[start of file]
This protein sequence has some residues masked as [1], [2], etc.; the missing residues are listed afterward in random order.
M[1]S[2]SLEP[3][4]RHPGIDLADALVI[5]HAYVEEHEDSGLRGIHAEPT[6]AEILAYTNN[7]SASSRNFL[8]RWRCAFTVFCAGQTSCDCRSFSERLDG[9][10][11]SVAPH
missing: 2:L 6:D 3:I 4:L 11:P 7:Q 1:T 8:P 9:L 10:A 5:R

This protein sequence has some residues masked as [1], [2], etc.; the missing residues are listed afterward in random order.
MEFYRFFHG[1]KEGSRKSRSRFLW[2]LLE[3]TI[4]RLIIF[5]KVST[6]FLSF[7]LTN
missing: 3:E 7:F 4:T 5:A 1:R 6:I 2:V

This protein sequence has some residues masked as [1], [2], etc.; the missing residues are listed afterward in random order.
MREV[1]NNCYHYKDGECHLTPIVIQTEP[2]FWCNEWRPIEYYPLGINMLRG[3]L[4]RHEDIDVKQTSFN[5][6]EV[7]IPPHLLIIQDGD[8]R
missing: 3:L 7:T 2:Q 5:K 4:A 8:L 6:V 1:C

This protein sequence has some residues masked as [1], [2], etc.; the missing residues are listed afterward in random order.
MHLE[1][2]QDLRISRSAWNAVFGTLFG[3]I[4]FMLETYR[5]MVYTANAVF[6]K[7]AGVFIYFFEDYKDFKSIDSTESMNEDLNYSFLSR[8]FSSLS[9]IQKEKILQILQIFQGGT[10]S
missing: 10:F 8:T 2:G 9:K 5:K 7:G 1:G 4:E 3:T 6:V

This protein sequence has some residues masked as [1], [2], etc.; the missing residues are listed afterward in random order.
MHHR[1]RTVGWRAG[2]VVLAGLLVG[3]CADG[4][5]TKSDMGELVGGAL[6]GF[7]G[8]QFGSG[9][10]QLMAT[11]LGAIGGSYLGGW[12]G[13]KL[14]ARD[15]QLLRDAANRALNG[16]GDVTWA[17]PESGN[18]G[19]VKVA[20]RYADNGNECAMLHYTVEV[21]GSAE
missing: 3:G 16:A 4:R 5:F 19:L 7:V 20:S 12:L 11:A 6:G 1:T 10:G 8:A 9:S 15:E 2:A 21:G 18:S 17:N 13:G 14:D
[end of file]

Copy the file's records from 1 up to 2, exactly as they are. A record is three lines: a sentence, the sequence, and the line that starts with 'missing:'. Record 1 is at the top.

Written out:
This protein sequence has some residues masked as [1], [2], etc.; the missing residues are listed afterward in random order.
M[1]S[2]SLEP[3][4]RHPGIDLADALVI[5]HAYVEEHEDSGLRGIHAEPT[6]AEILAYTNN[7]SASSRNFL[8]RWRCAFTVFCAGQTSCDCRSFSERLDG[9][10][11]SVAPH
missing: 2:L 6:D 3:I 4:L 11:P 7:Q 1:T 8:P 9:L 10:A 5:R

This protein sequence has some residues masked as [1], [2], etc.; the missing residues are listed afterward in random order.
MEFYRFFHG[1]KEGSRKSRSRFLW[2]LLE[3]TI[4]RLIIF[5]KVST[6]FLSF[7]LTN
missing: 3:E 7:F 4:T 5:A 1:R 6:I 2:V